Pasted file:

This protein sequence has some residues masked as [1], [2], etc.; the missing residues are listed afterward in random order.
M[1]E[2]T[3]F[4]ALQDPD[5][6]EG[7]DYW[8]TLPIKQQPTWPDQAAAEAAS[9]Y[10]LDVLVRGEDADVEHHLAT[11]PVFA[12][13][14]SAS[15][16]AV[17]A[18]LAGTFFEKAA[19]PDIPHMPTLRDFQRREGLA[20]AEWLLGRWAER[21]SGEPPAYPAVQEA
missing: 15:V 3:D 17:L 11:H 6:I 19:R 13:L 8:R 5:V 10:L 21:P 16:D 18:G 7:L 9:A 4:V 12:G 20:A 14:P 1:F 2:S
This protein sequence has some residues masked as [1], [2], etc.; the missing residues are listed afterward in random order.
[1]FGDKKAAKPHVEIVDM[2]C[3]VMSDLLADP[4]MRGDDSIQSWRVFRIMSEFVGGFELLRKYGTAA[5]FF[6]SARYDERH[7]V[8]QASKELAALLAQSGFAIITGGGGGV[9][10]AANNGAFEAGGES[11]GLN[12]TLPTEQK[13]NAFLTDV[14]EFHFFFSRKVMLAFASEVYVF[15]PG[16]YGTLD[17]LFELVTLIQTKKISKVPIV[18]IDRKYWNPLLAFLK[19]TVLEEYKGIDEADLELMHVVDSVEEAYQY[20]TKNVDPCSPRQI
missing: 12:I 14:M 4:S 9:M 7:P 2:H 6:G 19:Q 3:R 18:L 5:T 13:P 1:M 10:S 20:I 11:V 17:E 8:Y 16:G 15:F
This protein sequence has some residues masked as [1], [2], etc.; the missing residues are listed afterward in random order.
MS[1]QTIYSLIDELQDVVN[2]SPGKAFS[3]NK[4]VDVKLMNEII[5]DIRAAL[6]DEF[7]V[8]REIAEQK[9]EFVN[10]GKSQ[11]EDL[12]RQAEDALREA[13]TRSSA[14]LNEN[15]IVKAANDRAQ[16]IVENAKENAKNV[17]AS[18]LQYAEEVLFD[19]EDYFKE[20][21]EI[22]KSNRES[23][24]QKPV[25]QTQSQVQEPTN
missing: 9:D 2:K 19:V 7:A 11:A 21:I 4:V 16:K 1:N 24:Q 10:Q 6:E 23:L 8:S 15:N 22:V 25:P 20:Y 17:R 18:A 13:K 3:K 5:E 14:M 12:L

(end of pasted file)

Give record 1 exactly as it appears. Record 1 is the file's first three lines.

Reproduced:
This protein sequence has some residues masked as [1], [2], etc.; the missing residues are listed afterward in random order.
M[1]E[2]T[3]F[4]ALQDPD[5][6]EG[7]DYW[8]TLPIKQQPTWPDQAAAEAAS[9]Y[10]LDVLVRGEDADVEHHLAT[11]PVFA[12][13][14]SAS[15][16]AV[17]A[18]LAGTFFEKAA[19]PDIPHMPTLRDFQRREGLA[20]AEWLLGRWAER[21]SGEPPAYPAVQEA
missing: 15:V 3:D 17:L 11:H 6:I 19:R 13:L 8:R 5:V 10:L 21:P 16:D 18:G 7:L 9:A 4:V 12:G 20:A 14:P 1:F 2:S